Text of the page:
IL divorce lawyerOne of the most challenging aspects of divorce is the need to divide assets and debts that a couple has accumulated during a marriage. A divorcee’s long-term financial stability can feel threatened by this process, as a typical divorce leaves both partners with less in asset ownership and cash savings than they had before the divorce. Naturally, this can have implications for retirement.

Those interested in getting divorced can rest easy, however, knowing that certain things are not changed by divorce. One of these is Social Security benefits, a major piece of one’s overall financial picture. Understanding what your benefits are likely to be can help you plan for the future and engage in wise financial negotiations.

Can My Former Spouse Draw On My Benefits?

If you have made substantially more money than your spouse throughout your marriage, you may be wondering whether your spouse can get their own benefits based on yours – and, more importantly, whether that will reduce the amount of benefits available to you. Whether your spouse can benefit from your work history will depend on a number of factors, but the most important thing to know is that, no matter what your spouse does, your personal benefits will not change. You cannot do anything to deny your spouse benefitting from your Social Security contributions, but their actions will not impact your benefits in any way.

When Can I Draw On My Former Spouse’s Benefits?

Certain conditions must be met before you can benefit from your ex-spouse’s Social Security contributions. These include:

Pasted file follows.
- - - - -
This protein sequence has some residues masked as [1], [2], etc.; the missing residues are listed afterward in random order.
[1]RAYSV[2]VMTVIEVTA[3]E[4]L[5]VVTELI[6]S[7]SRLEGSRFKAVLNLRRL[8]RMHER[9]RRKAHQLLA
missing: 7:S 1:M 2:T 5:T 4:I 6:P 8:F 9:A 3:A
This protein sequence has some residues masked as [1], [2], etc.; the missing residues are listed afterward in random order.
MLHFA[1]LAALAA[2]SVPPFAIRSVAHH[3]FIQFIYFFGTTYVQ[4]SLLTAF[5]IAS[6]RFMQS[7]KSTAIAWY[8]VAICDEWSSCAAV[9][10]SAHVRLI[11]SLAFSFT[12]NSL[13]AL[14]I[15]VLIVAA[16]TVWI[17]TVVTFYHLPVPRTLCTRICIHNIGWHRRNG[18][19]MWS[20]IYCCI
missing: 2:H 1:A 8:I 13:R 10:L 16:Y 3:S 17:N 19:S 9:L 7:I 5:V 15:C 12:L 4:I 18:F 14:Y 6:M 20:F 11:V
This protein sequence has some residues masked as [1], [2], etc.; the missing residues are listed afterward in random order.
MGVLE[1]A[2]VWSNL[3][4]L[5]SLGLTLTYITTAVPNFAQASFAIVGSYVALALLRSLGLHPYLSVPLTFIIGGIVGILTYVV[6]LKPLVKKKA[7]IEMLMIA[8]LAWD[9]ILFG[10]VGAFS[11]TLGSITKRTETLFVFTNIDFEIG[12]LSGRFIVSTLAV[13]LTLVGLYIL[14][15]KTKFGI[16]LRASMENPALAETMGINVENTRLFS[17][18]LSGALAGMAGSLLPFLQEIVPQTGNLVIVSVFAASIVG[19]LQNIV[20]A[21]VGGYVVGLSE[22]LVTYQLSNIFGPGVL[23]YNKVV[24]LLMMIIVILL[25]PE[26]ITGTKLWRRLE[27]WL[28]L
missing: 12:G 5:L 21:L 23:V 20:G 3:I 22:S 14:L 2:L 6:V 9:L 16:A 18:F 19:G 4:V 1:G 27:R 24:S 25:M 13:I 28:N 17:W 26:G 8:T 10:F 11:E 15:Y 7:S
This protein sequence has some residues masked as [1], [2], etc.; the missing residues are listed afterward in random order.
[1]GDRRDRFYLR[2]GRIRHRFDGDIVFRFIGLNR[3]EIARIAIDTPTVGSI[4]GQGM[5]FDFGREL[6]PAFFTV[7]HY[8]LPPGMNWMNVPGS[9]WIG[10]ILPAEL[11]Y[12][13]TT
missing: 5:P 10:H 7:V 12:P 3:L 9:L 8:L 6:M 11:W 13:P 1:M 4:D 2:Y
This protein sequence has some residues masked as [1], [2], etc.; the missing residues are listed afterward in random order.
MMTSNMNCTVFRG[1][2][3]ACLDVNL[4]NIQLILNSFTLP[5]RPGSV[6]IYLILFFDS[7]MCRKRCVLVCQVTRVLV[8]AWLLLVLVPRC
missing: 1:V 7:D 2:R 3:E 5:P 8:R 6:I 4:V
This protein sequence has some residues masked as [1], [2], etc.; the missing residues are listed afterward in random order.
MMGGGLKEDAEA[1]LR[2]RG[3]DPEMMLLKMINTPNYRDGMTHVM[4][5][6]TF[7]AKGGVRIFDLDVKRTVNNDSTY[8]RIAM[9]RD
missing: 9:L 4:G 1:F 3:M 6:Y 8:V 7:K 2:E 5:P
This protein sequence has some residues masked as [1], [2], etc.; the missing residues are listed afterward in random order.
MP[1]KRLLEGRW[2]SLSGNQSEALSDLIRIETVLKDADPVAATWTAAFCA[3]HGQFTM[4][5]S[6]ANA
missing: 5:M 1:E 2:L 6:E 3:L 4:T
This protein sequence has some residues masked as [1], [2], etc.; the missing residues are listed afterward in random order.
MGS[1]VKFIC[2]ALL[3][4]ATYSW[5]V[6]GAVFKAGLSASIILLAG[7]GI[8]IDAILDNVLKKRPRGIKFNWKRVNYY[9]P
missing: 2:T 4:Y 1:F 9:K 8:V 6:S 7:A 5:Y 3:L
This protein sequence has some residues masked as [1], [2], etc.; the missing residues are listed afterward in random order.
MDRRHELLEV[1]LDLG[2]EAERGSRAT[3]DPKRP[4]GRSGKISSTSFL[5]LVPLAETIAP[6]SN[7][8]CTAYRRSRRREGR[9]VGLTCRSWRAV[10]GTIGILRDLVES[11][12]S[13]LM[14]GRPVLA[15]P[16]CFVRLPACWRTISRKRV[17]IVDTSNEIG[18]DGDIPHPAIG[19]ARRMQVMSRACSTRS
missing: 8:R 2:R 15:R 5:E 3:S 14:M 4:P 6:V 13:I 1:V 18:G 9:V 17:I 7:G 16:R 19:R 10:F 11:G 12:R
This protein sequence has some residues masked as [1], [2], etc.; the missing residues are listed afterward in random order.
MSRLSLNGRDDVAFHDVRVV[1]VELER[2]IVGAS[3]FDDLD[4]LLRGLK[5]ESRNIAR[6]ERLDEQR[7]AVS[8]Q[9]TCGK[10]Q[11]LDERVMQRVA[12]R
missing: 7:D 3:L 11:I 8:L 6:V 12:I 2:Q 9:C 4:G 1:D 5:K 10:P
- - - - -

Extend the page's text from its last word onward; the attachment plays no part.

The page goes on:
• Being at least 62 (and your former spouse must be at least 62 as well)
  • Whether your personal benefits would be larger than your ex-spouse’s benefits
  • Whether your marriage lasted at least 10 years
  • Whether the Social Security Administration approves your application
  • Whether and when you have gotten remarried

Keep in mind that even if you are approved for benefits based on your ex-spouse’s work history, you will not be entitled to the full amount of their benefits. You will only be entitled to half of your ex’s payment value, and drawing benefits early will reduce the overall value of the benefits.

Contact a Kane County, IL Asset Division Lawyer

You can get your questions about Social Security after divorce answered, along with any other questions you have, by scheduling a consultation with the experienced St. Charles, IL asset division attorneys with [[title]]. Call us today at [[phone]].